Link to What's New This Week Commentary on Recent Lectures: October 26, 2002. Reporting In, Whether You Answer Me or Not

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When jeanne gets tired
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When jeanne gets tired and doesn't answer my e-mail . . .

California State University, Dominguez Hills
University of Wisconsin, Parkside
Soka University Japan - Transcend Art and Peace
Created: October 28, 2002
Latest Update: October 28, 2002

E-Mail Icon jeannecurran@habermas.org
takata@uwp.edu

Site Teaching Modules Commentary on Recent Lectures: October 26, 2002.
Reporting In, Whether You Answer Me or Not

Site Copyright: Jeanne Curran and Susan R. Takata and Individual Authors, October 2002.
"Fair use" encouraged.

p>Transfer of Learning Is an Important Skill Susan and I are inundated with messages and submissions, as we are every semester. We're gratified by your participation rate. Or, as Susan put it so well a couple of weeks ago: Yikes! Good Stuff! Nonetheless, we both have lives, as we're sure you've noticed over the last several weeks. We have kids and husbands and creatures who share our homes, and friends; you know, a life. Sometimes even a whole lifeworld it seems.

Susan's usually the one who says Yikes! and proceeds to do the impossible. I just change the rules of the game to where I can almost catch up. Pat Acone, who shares Dear Habermas with me at CSUDH, and I have been struggling to stay awake, especially during class, and to keep up. In a moment of clarity this weekend, while my brother-in-law was here (talk about life!) we figured out that it was going to be impossible for me to catch up with such extensive commentary on every e-mail message before the ASC Conference. OK, that's reasonable. But I wanted grades finished early, and we hadn't figured out a reasonable alternative. What's that painting say in my office? I'M DETERMINED!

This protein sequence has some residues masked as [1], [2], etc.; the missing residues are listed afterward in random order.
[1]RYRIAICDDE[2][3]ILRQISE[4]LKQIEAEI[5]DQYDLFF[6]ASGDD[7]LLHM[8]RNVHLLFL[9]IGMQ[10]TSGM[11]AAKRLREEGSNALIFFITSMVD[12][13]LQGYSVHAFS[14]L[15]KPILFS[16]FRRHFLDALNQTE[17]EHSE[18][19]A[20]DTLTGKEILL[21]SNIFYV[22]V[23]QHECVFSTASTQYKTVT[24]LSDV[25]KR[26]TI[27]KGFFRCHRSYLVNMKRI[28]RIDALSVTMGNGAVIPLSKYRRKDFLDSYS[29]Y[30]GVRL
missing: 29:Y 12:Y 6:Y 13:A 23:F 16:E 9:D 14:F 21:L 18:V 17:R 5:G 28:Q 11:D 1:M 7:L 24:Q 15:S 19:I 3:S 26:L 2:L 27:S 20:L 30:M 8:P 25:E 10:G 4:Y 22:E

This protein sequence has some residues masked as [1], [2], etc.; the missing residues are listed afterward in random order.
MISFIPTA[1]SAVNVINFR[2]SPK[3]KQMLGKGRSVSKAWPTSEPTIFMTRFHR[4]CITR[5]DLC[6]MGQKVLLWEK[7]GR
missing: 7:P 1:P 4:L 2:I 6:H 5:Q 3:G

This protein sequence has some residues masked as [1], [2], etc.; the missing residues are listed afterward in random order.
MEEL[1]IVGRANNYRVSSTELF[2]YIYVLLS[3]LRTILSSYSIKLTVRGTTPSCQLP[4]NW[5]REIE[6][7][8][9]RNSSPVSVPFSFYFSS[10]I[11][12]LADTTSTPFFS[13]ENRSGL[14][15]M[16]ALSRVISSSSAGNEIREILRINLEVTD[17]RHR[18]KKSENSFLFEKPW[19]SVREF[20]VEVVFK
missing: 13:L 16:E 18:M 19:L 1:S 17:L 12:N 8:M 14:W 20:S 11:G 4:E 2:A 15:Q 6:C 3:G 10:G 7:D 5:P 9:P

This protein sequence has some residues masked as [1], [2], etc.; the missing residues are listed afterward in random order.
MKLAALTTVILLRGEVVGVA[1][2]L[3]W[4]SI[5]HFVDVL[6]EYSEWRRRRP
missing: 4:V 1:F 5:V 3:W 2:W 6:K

Then, better late than never, it dawned on me that I'd been telling you all along that you needed to read the comments I put up so you could apply them to your own work for me. Now I remember that I added that you could come by my office and talk to me and Pat also. But that still felt kind of vague to lots of you, I fear. hen you come by, you don't ask But this weekend, as I dutifully tried to catch up on all the messages, I figured out that all I had to do was give you the name and the theory for what you had to do, and we'd be fine.

The NAME is transfer of learning. And what it means is that when you learn that 2 + 2 = 4, practice soon helps you see that 2 boxes + 2 boxes = 4 boxes. You transfer the learning of the abstract numbers to the situation with the concrete boxes. Actually, it's usually easier to learn at the concrete level, instead of having just to memorize arithmetic tables.